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    Review: Morning Glories #27

    By | May 31st, 2013
    Posted in Reviews | 6 Comments

    “Morning Glories” #27 represents pure escapism. By following these kids down the rabbit hole, readers are taken on a mental journey that will boggle the mind to such an extent that worries about whether or not that girl will call you back, how the dishes are going to get clean or why your boss seems to hate you will be forced out of consciousness. Spencer and Eisma have created a beautiful distraction with this series.

    Written by Nick Spencer
    Illustrated by Joe Eisma

    “THERE IS NO BEGINNING”
    The double-sized Season 2 premiere! With an astonishing array of covers by some of the hottest artists working today: JENNY FRISON, ROB GUILLORY, SHAWN MARTINBROUGH, JAMIE McKELVIE, EMMA RIOS and MORNING GLORIES’ own JOE EISMA!

    The long and winding road that has taken readers from the first day at Morning Glory Academy to the beginning of Season 2 has been paved with good intentions, bad intentions, conflicting intentions, mysterious intentions, misrepresented intentions and maybe unintended intentions. Who can keep up? Why do these cobblestones of intent matter; why must we acknowledge the pavement beneath the sneakers of our heroes? Because the attitude toward the effect of one’s own actions or conduct (read intention) is all we can hope to grasp. We as readers will never be able to get out in front of the methodical and mysterious Mr. Spencer. We will never be able to decode the subtle and cryptic messages left by the hand of Mr. Eisma. We will never know with any degree of certainty what is coming next. However, by leaving a trail of breadcrumbs along this intention laden bee-line, the creative team allows us to piece together the character’s motivations, the driving beliefs behind their mystifying actions. Therefore, reading this title becomes an exercise in reconstructing intention from actions, and interactions that seemed inscrutable earlier in the series.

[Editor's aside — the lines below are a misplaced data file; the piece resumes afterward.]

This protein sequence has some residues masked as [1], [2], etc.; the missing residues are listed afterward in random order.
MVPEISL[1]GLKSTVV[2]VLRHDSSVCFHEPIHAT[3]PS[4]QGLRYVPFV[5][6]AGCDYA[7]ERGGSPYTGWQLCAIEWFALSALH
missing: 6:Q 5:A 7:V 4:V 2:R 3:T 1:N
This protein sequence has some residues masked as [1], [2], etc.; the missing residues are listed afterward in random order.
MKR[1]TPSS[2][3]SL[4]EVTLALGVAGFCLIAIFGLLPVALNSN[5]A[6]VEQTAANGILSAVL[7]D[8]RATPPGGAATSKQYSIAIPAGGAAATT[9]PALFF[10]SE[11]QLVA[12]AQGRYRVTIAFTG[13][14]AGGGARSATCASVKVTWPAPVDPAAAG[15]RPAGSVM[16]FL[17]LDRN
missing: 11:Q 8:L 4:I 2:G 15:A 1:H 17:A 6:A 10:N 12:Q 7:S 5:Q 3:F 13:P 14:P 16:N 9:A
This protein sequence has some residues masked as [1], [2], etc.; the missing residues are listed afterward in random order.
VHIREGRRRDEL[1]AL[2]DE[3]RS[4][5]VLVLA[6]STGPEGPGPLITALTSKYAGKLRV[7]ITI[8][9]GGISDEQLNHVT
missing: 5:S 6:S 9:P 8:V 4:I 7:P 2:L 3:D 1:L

So, knowing that there will be few realizations (or ‘answers’) doled out, that the mysteries will remain mysteries and that the characters will probably still be in their gym clothes in the woods (at least in this timeline), what is the point of reading? That may be the first easy question ever asked in the history of “Morning Glories”: the book is impeccably written, beautifully illustrated, and contains some of the most realistic and sympathetic characters in the history of the genre. Seriously, you must be new to this whole asking questions about “Morning Glories” thing, that was way too easy.